We started our day with a challenging climb followed by a beautiful downhill. We rounded a curve on a country road and saw beautiful Mt. Rainier in the distance. It was a day of incredible views, which only got more beautiful as the day went on and we drew toward the Cascade Mountains. After our first snack stop we climbed a long hill, with grades as steep as 13%, followed by a joyous downhill on a curving wooded road. Soon after reaching the bottom we arrived at our second snack stop, which was near a rushing river.
We cycled through the beautiful town of Index and followed the river through the gorgeous Sky Valley until we came to the beautiful town of Skykomish. With incredible generosity, school superintendent Thomas Jay invited us all to his daughter’s 6th birthday party, held at a park a mile from the village. This park is in a valley along the Skykomish River. Thomas, his wife Lena and their older daughter Rebekah teamed up with Jennifer and David Childs, Ashley Church, and Lynne Kelly to make us a delicious picnic dinner.
We are staying in the gym at the school in Skykomish. It’s a gorgeous old building with 60 students making up grades preschool through 12. We heard of the challenges of living in this rugged land, including a school that was flattened by an avalanche (fortunately, on a weekend) and a highway that was washed away soon after Jennifer and David drove across it.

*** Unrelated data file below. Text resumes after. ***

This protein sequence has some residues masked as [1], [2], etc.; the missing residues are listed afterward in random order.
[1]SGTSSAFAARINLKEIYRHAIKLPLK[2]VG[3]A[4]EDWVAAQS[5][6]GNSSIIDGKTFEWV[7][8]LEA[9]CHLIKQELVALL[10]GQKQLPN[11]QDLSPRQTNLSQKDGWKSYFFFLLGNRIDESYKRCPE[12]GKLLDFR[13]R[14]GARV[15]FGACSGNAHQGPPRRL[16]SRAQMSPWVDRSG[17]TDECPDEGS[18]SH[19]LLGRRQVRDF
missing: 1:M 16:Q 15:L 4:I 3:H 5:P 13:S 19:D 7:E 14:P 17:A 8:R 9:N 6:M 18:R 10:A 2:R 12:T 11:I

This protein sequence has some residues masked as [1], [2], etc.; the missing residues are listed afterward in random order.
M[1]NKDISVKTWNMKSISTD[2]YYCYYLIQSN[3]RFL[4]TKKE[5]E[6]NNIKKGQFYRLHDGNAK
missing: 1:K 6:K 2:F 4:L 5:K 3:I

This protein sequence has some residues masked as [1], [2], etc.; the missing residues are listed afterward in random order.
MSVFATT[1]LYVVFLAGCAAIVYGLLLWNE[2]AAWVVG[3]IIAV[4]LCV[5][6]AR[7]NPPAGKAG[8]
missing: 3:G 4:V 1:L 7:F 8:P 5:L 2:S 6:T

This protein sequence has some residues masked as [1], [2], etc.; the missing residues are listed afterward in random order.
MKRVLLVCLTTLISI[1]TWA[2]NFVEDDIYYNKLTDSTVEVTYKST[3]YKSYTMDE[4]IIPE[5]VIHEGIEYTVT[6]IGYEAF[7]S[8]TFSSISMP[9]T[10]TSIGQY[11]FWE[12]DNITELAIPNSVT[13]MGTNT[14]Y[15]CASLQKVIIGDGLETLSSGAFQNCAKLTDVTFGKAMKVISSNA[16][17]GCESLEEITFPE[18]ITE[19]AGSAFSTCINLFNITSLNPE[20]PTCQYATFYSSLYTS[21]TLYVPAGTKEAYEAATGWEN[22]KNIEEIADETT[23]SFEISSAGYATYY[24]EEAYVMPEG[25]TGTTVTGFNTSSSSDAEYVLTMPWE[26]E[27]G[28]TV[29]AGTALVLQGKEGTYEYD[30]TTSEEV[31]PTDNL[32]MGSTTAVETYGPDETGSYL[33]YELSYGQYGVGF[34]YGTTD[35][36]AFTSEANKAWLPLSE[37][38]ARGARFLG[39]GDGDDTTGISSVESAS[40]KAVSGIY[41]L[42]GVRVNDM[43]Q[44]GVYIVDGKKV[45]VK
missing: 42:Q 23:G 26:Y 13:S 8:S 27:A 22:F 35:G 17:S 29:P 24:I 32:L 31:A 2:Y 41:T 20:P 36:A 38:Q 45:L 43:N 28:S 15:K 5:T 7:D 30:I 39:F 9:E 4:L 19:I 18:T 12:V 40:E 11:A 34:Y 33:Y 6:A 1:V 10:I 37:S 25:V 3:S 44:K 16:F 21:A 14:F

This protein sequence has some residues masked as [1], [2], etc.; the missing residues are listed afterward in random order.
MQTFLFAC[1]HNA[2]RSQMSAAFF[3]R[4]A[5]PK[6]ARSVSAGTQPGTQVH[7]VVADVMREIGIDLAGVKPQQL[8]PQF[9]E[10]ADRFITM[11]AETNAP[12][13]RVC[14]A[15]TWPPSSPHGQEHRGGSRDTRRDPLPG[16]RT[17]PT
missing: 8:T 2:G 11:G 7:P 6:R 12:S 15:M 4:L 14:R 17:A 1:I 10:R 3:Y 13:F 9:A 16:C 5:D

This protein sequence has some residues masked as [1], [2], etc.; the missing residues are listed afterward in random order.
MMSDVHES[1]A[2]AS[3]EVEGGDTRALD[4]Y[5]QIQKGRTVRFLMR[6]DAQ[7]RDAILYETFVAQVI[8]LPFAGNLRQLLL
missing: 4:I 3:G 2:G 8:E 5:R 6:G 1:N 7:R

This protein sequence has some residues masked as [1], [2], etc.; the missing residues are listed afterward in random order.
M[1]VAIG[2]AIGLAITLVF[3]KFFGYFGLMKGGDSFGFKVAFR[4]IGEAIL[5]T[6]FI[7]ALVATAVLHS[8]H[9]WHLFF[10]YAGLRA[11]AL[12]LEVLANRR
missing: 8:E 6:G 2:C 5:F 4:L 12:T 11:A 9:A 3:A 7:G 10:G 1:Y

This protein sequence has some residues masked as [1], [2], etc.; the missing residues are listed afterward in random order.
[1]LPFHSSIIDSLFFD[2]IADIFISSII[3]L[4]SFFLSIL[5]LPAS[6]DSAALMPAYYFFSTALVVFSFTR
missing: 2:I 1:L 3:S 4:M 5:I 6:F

Each time a community takes us in and feeds us, it allows us to devote more money to our mission of giving people a hand up to a simple, decent home. We’ll always be grateful to the kind people who open their hearts to us along our journey.
I’m sure there are as many motivations to participate in the Fuller Center Bike Adventure as there are riders who participate. For me, I’ve found the reasons I joined my first ride—the reasons I keep coming back— have changed the more I experience the work of the Fuller Center for Housing first hand.
I initially signed up for my first Fuller Center ride because it was a great way to combine my love of cycling with the opportunity to go out and help others with my effort. Everyone is all too familiar with the problem of homelessness, not just in the United States but around the world. As a fundraising event, the Bike Adventure would allow me to leverage my contacts with family and friends to make a contribution, however small, to fighting that problem. Through the support of my family and friends, I was able to make OUR first foray into fighting poverty housing.